Last night, I read almost 250 comments from parents who are emotionally exhausted from helping their kids with online school (and working, and doing a thousand other things right now just to keep living).

It was in response to an article in the Wall Street Journal about how millions of teachers and students are struggling with distance learning, and at this point, the school year should just end.

The comments were full of sadness, anxiety, and frustration, and I could FEEL what all of you are feeling, and it is/was so hard to read.

Then there was one comment from someone saying we all need to “just suck it up!” And that her kids were “doing fine!” and it’s called “being parental!”

That comment? THAT is why there is still a shame and stigma around depression and mental health issues. That is why mothers are struggling most days to keep their chin up.

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Because here are hundreds of people sharing their problems right now, looking for support and empathy and advice, and here is someone saying WE are the problem, and that in some way we are just doing it wrong.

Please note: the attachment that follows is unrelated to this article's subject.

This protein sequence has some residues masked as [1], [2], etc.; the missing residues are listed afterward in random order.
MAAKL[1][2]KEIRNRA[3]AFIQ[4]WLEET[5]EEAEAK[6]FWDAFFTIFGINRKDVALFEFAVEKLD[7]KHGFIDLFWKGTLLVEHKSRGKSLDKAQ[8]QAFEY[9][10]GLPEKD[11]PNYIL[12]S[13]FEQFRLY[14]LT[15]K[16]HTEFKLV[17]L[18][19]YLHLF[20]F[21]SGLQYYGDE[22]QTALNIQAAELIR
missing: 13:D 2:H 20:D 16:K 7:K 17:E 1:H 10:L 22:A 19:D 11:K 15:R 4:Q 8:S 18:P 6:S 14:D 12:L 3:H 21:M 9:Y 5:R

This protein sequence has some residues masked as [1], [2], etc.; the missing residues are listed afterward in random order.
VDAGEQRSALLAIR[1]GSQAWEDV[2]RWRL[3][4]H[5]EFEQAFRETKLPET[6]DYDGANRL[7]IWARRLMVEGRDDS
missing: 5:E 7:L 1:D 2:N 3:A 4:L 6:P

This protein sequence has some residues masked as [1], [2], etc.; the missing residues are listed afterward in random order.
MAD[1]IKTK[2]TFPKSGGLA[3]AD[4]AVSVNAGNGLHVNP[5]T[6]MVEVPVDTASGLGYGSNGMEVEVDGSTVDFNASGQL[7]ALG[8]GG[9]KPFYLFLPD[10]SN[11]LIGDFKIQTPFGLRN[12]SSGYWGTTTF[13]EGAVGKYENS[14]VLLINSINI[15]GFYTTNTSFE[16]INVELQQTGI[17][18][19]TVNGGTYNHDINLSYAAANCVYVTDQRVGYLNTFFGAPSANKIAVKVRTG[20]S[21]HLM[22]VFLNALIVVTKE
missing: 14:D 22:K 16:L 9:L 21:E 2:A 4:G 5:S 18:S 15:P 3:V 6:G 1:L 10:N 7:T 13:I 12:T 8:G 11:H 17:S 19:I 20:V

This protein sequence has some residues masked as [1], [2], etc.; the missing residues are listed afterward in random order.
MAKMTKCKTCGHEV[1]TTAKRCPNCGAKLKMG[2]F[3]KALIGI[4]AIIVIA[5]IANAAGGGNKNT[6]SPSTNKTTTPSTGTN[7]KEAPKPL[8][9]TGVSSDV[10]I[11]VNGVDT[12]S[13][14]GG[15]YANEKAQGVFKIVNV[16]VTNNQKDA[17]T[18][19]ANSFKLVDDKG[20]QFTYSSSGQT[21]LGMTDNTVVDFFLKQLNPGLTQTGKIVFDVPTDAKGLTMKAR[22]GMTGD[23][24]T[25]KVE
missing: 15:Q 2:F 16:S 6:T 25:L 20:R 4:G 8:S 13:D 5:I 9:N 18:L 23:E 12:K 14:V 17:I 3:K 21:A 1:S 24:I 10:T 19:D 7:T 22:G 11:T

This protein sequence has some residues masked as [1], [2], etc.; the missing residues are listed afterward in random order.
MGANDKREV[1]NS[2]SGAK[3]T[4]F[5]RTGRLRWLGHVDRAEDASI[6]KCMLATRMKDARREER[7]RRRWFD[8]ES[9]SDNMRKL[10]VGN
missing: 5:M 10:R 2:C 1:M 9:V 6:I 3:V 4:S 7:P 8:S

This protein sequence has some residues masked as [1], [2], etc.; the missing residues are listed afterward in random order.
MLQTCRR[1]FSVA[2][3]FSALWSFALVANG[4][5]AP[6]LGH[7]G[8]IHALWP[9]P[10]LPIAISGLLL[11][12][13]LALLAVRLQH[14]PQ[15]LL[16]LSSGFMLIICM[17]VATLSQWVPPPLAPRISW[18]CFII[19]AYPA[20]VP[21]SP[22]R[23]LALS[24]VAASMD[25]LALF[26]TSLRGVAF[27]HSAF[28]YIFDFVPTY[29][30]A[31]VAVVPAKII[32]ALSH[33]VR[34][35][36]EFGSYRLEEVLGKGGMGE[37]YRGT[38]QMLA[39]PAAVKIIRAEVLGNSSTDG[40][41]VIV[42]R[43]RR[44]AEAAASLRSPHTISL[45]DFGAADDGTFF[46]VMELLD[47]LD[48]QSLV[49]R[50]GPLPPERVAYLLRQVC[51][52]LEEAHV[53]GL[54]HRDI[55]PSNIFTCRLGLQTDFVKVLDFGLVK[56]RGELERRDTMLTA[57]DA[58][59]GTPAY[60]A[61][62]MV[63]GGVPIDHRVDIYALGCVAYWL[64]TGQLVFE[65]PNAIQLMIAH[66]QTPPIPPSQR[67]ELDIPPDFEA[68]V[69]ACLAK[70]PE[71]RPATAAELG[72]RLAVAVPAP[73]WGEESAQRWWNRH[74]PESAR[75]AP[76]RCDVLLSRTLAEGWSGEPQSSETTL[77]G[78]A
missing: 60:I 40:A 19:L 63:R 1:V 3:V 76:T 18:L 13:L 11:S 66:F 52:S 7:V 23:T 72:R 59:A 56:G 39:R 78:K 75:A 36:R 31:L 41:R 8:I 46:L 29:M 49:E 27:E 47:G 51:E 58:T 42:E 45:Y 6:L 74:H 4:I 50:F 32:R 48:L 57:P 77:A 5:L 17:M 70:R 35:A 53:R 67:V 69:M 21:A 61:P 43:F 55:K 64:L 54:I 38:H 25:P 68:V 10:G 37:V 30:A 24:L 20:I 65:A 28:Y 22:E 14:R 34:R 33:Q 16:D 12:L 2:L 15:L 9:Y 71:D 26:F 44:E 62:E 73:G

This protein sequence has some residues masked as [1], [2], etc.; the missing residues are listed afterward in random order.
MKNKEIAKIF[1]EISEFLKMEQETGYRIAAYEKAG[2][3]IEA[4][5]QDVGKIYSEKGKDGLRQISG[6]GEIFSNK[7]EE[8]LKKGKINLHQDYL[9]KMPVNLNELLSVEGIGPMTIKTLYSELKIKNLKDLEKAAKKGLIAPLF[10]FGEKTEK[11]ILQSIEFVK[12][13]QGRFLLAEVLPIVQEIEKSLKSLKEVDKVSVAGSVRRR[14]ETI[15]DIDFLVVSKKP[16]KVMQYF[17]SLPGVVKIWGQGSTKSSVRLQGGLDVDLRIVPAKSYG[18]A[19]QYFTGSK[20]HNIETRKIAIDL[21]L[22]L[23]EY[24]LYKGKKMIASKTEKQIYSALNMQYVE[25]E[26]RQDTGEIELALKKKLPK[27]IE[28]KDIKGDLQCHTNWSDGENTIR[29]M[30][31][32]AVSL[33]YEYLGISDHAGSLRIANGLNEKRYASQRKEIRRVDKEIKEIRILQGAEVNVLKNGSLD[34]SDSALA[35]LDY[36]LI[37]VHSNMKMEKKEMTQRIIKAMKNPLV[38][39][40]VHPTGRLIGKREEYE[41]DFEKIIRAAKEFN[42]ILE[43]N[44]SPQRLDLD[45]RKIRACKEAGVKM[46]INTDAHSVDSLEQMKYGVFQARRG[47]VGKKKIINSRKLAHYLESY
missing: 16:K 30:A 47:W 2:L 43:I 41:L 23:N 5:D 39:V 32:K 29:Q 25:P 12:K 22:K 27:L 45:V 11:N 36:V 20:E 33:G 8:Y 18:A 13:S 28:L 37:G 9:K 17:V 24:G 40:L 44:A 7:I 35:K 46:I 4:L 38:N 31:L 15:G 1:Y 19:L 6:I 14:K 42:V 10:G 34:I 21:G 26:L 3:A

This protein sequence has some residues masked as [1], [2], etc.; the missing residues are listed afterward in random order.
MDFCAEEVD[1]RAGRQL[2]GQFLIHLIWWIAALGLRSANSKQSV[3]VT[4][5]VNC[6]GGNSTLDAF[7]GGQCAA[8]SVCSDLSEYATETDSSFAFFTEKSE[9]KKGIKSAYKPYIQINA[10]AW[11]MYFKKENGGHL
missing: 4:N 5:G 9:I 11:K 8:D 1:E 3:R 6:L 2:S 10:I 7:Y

I will say this again, THIS IS NOT NORMAL what is going on in our homes, communities, and the entire country.

It. Is. Not. Normal!

If you have hit rock bottom (and do so on a daily or hourly basis) you have plenty of company, and there is zero shame in saying you are DONE! Or that you can’t be “parental” right now, or that working and teaching algebra on your lunch break kind of really sucks. And that if you have to make another meal at home, well, that is a whole other kind of trauma at this point. And so is grocery shopping. And so is EVERYTHING right now.

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Anyway, just wanted to make sure that nobody read that one comment last night and felt discouraged and alone.

(Oh, and I deleted it, because none of us need that kind of sanctimonious nonsense in our lives right now. You’re welcome.)

Originally published on Facebook

Melissa Fenton

Melissa Fenton is a freelance writer, adjunct librarian, and St. Jude Children’s Research Hospital Awareness Ambassador. She writes at Her writing can be found all over the internet, but her work is mostly on the dinner table.